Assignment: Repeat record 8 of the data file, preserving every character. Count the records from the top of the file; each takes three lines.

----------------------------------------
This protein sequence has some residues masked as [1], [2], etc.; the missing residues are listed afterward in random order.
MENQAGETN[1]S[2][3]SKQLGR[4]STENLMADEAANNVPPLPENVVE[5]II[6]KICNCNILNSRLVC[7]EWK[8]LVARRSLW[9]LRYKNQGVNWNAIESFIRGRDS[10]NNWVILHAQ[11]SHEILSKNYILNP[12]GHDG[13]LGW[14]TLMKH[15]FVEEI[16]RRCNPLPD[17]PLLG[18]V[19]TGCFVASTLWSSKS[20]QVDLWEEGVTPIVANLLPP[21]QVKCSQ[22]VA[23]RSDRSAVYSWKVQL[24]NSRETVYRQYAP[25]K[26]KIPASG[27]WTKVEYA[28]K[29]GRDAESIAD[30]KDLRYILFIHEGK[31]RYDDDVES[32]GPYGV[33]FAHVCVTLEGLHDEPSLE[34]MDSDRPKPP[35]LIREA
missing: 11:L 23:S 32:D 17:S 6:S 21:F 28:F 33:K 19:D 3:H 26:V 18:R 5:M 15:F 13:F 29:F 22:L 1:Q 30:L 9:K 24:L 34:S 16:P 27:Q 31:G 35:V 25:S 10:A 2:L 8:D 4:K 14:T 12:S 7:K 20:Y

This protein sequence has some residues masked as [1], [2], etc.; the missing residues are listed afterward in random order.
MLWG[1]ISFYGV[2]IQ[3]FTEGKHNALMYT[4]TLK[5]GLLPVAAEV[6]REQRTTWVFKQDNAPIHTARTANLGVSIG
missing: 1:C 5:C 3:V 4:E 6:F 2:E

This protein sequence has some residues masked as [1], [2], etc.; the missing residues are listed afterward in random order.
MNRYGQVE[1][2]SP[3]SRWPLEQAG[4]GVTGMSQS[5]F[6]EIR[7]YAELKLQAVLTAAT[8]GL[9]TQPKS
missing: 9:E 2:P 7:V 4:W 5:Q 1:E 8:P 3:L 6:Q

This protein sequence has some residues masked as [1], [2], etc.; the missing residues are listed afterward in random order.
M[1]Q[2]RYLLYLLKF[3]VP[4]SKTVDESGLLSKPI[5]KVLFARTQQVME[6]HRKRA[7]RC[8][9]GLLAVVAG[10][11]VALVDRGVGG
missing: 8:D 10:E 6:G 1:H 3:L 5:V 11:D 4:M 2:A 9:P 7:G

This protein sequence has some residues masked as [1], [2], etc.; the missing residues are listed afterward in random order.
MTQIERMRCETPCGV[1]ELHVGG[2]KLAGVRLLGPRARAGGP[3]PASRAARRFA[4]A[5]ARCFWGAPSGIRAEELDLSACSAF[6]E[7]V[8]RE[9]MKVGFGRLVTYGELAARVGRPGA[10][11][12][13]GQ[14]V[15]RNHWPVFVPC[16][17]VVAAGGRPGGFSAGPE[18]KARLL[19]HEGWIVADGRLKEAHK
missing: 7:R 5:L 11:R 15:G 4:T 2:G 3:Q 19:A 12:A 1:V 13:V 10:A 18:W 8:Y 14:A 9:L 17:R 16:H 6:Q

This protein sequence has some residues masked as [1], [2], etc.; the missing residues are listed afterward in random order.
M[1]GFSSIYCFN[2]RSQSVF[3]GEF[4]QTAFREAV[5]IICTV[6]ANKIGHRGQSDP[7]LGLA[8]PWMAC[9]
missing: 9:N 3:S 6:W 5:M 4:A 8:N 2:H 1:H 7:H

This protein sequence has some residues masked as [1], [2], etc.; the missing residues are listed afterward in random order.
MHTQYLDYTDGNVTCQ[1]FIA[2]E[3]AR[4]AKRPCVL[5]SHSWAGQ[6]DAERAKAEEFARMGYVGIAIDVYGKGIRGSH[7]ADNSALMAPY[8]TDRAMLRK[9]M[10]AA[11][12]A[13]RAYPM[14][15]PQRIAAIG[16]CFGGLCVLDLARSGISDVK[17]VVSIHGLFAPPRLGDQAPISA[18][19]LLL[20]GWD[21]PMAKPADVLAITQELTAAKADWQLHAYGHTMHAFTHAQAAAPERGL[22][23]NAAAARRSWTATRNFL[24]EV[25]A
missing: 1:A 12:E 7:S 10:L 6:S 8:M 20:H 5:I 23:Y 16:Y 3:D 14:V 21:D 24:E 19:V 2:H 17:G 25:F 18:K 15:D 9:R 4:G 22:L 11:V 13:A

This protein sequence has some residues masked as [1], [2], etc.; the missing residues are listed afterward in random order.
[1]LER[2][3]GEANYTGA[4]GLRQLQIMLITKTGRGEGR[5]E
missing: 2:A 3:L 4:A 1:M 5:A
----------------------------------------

This protein sequence has some residues masked as [1], [2], etc.; the missing residues are listed afterward in random order.
[1]LER[2][3]GEANYTGA[4]GLRQLQIMLITKTGRGEGR[5]E
missing: 2:A 3:L 4:A 1:M 5:A